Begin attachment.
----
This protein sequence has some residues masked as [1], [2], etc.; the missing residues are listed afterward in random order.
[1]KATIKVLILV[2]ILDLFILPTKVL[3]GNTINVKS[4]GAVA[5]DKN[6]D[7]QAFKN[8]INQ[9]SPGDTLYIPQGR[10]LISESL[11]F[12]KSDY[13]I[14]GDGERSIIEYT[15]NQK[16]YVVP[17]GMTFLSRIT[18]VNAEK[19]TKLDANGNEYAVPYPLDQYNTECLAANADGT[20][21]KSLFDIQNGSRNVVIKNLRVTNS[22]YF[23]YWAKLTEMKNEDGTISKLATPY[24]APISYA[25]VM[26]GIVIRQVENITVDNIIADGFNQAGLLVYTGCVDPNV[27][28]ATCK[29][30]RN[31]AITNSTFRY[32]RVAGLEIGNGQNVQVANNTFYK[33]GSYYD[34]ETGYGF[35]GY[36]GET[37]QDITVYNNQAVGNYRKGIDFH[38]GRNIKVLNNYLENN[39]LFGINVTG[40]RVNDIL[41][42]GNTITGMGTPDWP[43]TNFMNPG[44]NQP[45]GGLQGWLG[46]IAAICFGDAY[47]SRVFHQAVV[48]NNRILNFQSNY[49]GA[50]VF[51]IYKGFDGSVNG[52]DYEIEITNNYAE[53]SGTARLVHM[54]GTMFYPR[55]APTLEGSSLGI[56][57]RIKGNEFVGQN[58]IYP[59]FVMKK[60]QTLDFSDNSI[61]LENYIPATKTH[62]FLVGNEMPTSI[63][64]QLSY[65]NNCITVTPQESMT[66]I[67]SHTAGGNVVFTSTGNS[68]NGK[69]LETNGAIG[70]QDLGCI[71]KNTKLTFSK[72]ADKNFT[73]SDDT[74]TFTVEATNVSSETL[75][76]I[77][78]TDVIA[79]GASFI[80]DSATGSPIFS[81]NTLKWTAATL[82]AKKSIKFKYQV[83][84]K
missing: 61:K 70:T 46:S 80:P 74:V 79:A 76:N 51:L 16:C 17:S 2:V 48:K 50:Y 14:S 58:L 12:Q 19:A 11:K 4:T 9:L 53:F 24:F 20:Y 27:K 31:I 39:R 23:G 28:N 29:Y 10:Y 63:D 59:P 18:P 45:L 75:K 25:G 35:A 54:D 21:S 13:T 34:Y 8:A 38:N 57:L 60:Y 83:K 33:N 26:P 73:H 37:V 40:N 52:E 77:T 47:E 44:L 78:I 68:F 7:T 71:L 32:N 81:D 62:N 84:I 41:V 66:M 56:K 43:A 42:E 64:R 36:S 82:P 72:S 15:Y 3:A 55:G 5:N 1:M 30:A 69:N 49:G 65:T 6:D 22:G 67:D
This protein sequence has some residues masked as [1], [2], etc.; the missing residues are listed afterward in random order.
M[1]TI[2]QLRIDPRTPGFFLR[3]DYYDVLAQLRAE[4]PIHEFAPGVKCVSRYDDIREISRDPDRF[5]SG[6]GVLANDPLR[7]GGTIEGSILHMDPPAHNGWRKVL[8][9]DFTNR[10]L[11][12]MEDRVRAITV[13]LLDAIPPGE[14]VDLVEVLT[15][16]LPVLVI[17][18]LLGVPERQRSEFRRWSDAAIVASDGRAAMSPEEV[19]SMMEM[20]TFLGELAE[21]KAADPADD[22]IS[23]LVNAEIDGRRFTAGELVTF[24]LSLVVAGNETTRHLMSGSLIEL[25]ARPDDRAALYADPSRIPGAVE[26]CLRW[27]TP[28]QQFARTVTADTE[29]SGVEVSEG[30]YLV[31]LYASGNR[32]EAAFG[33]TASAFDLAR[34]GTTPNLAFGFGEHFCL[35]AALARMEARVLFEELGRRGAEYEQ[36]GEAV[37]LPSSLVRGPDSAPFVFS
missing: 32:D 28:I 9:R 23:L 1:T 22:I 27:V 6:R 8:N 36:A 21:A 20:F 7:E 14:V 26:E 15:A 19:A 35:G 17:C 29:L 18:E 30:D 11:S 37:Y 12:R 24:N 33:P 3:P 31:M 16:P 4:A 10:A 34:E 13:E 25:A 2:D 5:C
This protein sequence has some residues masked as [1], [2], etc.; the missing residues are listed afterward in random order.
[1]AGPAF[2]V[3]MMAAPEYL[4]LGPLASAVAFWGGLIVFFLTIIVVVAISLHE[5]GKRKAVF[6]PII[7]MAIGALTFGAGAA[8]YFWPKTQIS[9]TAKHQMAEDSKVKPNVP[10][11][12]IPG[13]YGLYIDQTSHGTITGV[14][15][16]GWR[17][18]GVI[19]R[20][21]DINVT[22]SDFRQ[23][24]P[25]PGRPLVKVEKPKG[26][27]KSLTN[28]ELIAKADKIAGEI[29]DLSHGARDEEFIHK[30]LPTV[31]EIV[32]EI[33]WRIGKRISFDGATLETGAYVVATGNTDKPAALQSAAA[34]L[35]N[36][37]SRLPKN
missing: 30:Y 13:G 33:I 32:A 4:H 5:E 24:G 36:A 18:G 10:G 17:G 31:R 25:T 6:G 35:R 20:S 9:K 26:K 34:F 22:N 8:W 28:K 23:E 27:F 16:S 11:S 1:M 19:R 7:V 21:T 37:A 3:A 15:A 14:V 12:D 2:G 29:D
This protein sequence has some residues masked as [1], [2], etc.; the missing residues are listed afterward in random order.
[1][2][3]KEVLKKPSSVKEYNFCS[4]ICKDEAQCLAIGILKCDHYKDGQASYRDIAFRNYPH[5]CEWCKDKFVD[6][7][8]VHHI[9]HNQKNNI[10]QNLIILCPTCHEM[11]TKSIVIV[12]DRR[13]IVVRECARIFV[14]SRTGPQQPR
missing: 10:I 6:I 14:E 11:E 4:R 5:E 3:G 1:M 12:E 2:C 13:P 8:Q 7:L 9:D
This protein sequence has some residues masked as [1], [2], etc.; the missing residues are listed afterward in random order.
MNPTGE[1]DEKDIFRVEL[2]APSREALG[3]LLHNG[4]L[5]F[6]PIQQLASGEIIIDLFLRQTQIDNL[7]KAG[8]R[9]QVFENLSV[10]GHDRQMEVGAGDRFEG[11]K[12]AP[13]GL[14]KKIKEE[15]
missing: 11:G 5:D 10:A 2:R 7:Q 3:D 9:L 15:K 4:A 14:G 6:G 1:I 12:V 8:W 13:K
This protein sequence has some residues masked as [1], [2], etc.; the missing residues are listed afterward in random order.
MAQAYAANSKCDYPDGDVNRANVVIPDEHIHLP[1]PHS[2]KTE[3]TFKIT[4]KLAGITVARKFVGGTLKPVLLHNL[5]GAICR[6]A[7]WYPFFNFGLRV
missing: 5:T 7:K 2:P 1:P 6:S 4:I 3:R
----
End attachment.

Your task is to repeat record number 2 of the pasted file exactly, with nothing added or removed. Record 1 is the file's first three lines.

This protein sequence has some residues masked as [1], [2], etc.; the missing residues are listed afterward in random order.
M[1]TI[2]QLRIDPRTPGFFLR[3]DYYDVLAQLRAE[4]PIHEFAPGVKCVSRYDDIREISRDPDRF[5]SG[6]GVLANDPLR[7]GGTIEGSILHMDPPAHNGWRKVL[8][9]DFTNR[10]L[11][12]MEDRVRAITV[13]LLDAIPPGE[14]VDLVEVLT[15][16]LPVLVI[17][18]LLGVPERQRSEFRRWSDAAIVASDGRAAMSPEEV[19]SMMEM[20]TFLGELAE[21]KAADPADD[22]IS[23]LVNAEIDGRRFTAGELVTF[24]LSLVVAGNETTRHLMSGSLIEL[25]ARPDDRAALYADPSRIPGAVE[26]CLRW[27]TP[28]QQFARTVTADTE[29]SGVEVSEG[30]YLV[31]LYASGNR[32]EAAFG[33]TASAFDLAR[34]GTTPNLAFGFGEHFCL[35]AALARMEARVLFEELGRRGAEYEQ[36]GEAV[37]LPSSLVRGPDSAPFVFS
missing: 32:D 28:I 9:R 23:L 1:T 22:I 27:V 6:R 8:N 36:A 21:A 20:F 7:E 14:V 26:E 15:A 19:A 35:G 17:C 29:L 18:E 30:D 11:S 37:Y 12:R 24:N 33:P 3:P 31:M 16:P 4:A 10:A 34:E 13:E 25:A 2:D 5:C